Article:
Advertisement

Culture, Medicine, and Psychiatry

, Volume 39, Issue 1, pp 121–133 | Cite as

Coming Back to Oneself: A Case of Anoxic Brain Damage from a Phenomenological Perspective

  • Elisabeth L’orange FürstEmail author
Original Paper

Abstract

Struck by a cardiac arrest that lasted 3/4 of an hour, a 53-year-old man suddenly collapsed one day at work. The result was a serious anoxic brain damage that developed into dementia. This essay presents the process of ‘coming back to himself’ while it questions what this concept might imply. The descriptions and analyses rest upon an ethnographic study of his life, at hospitals and then at home, assisted by his wife, who is also the author of this article. Theoretically, the analysis depends on Merleau-Ponty’s phenomenology of perception and is also based on the therapeutic use of music in treating people with dementia championed by Oliver Sachs. It is argued that the field of medicine has much to learn from the anthropological method of long-term observation, as well as theories of embodiment that see the body as simultaneously being an object and a subject.

Keywords

Anoxic brain damage Dementia in young people The phenomenological “bodysubject” Music therapy Rehabilitation 

References

  1. Bourdieu, Pierre 1990 La Domination Masculine. Actes de la Rechere en Sciences Sociales 84: 2–31.CrossRefGoogle Scholar
  2. Engelsrud, Gunn and Kristin Heggen, eds. 2007 Humanistisk Sykdomslære (Humanistic Textbook on Illness). Oslo: Universitetsforlaget.Google Scholar
  3. Fehr, Drude von der 2008 Når Kroppen Tenker (When the Body Thinks). Oslo: Universitetsforlaget.Google Scholar
  4. Fürst, Elisabeth L’orange 1990 Kroppens Tvetydighet (The Ambiguity of the Body). Sosiologisk Årbok 6(1): 11–35.Google Scholar
  5. Fürst, Elisabeth L’orange 1995 Mat—et annet språk. Rasjonalitet, Kropp og Kvinnelighet (Food—Another Language. Rationality, Body and Femininity). Oslo: Pax Forlag.Google Scholar
  6. Fürst, Elisabeth L’orange 2002 Aktør, Subjekt og Kropp—et Epistemologisk Tilbakeblikk (Actor, Subject and Body—in Epistemological Retrospect). Kvinneforskning 26(3): 27–37.Google Scholar
  7. Goldstein, Kurt 1952 The Effect of Brain Damage on the Personality. Psychiatry: Journal for the Study of Interpersonal Processes 15: 245–260.Google Scholar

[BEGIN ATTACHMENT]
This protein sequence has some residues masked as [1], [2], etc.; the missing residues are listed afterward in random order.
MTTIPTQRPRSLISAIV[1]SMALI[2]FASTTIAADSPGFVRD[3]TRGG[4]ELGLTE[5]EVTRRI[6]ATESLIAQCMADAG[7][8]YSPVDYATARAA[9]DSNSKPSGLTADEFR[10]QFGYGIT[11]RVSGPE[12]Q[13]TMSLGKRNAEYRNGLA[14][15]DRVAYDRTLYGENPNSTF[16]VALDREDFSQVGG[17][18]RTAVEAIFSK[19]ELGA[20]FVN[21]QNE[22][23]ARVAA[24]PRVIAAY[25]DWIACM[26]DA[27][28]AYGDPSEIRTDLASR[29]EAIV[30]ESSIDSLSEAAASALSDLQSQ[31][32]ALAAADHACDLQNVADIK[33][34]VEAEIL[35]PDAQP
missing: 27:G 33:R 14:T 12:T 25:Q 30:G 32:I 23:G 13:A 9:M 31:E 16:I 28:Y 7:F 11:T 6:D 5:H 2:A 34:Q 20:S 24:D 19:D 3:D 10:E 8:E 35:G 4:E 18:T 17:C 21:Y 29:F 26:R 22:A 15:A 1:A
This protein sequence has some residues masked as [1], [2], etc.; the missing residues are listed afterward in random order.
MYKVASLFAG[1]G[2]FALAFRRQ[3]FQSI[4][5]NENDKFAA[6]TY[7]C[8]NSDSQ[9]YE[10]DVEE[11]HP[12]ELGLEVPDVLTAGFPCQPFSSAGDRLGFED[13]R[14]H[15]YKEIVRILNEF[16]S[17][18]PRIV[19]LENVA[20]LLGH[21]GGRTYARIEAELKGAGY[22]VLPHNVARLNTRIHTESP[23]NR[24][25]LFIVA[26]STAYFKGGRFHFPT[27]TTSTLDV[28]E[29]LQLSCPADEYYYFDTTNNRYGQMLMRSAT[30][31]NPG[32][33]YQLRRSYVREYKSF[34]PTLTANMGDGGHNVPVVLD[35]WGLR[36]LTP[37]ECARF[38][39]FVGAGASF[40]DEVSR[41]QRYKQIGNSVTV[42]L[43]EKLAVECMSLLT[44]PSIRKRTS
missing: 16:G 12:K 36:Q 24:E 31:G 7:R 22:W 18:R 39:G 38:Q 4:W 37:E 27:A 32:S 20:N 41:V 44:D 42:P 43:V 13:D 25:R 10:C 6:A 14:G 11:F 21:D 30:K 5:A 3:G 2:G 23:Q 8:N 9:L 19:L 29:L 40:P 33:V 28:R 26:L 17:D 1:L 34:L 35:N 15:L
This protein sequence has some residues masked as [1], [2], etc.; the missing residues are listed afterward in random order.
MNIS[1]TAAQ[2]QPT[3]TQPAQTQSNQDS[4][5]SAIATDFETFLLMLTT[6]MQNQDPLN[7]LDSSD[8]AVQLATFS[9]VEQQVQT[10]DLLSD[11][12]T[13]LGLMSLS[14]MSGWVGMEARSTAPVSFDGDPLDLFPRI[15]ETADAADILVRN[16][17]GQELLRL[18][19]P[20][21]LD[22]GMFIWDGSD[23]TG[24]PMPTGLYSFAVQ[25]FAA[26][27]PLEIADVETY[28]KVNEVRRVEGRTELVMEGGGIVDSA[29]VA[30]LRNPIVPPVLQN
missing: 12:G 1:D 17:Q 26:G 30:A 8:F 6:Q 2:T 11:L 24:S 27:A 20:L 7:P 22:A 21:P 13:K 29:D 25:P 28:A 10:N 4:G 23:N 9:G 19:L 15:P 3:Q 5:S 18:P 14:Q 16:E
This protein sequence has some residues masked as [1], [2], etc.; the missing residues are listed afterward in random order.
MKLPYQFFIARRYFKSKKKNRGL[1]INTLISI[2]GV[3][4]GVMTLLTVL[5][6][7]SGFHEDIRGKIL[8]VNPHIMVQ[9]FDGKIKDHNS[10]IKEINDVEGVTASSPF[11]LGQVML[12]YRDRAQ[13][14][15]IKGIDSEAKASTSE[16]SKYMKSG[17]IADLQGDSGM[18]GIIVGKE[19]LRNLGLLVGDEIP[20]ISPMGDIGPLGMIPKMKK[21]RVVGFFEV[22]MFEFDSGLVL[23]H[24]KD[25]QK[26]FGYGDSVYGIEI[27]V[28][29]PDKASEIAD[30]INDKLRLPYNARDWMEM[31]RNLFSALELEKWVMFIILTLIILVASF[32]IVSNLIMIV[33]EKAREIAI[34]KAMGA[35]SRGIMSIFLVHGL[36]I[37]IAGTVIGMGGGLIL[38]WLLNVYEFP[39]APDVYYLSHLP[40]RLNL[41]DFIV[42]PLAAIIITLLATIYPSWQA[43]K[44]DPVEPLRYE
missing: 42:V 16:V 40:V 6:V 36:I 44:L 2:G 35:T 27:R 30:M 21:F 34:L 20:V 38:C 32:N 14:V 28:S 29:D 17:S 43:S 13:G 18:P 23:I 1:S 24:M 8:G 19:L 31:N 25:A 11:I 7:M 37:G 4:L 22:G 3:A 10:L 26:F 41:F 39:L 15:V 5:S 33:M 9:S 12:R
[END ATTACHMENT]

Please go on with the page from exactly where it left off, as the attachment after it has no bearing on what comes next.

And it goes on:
8. Haug, Frigga 1987 Female Sexualization: A Collective Work of Memory. London: Verso.Google Scholar
  9. Johannisson, Karin 2007 Sykdommens Hjemløshet og Diagnosens Makt (The homelessness of Disease and the Power of Diagnosis). In Humanistisk Sykdomslære. Gunn Engelsrud og Kristin Heggen, eds., pp. 15–24. Oslo: Universitetsforlaget.Google Scholar
  10. Kleinman, Arthur 2009 Caregiving: The Odessy of Becoming More Human. The Lancet 373 (9660): 292–293.CrossRefGoogle Scholar
  11. Luria, Alexander Romanovich 1975 The Man with a Shattered World. Cambridge, Massachusetts: Harvard University Press.Google Scholar
  12. Merleau-Ponty, Maurice 1962 The Phenomenology of Perception. London: Routledge and Kegan Paul.Google Scholar
  13. Myskja, Audun 2011 Integrated Music in Nursing Homes—an Approach to Dementia Care [PhD dissertation]. Bergen: University of Bergen.Google Scholar
  14. Pink, Sarah 2012 Situating Everyday Life. Practices and Places. Los Angeles: Sage.CrossRefGoogle Scholar
  15. Romsland, Grace Inga 2011 Kognitiv Svikt (Cognitive Deficiency). Oslo: Gyldendal.Google Scholar
  16. Ruud, Even 1997 Musikk og identitet (Music and Identity). Oslo: Universitetsforlaget.Google Scholar
  17. Ruud, Even2003 Musikalsk Identitet (Musical Identity). GRUS 24 (69): 6–24.Google Scholar
  18. Sachs, Oliver 2007 Musicophilia. Tales of Music and the Brain. New York: Alfred A. Knopf.Google Scholar
  19. Sachs, Oliver1993 The Man Who Mistook His Wife for a Hat. New York: Tuchstone.Google Scholar
  20. Stene-Johansen, Knut and Frederik Tygstrup, eds. 2010 Illness in Context. Probing the Boundaries. Netherlands: Rodopi Edition B.V.Google Scholar
  21. Vickhoff, Bjørn 2008 A Perspective Theory of Music Perception and Emotion [PhD dissertation]. Göteborg: Göteborgs universitet.Google Scholar

Copyright information

© Springer Science+Business Media New York 2014

Authors and Affiliations

  1. 1.Department of Social AnthropologyUniversity of OsloOsloNorway

Personalised recommendations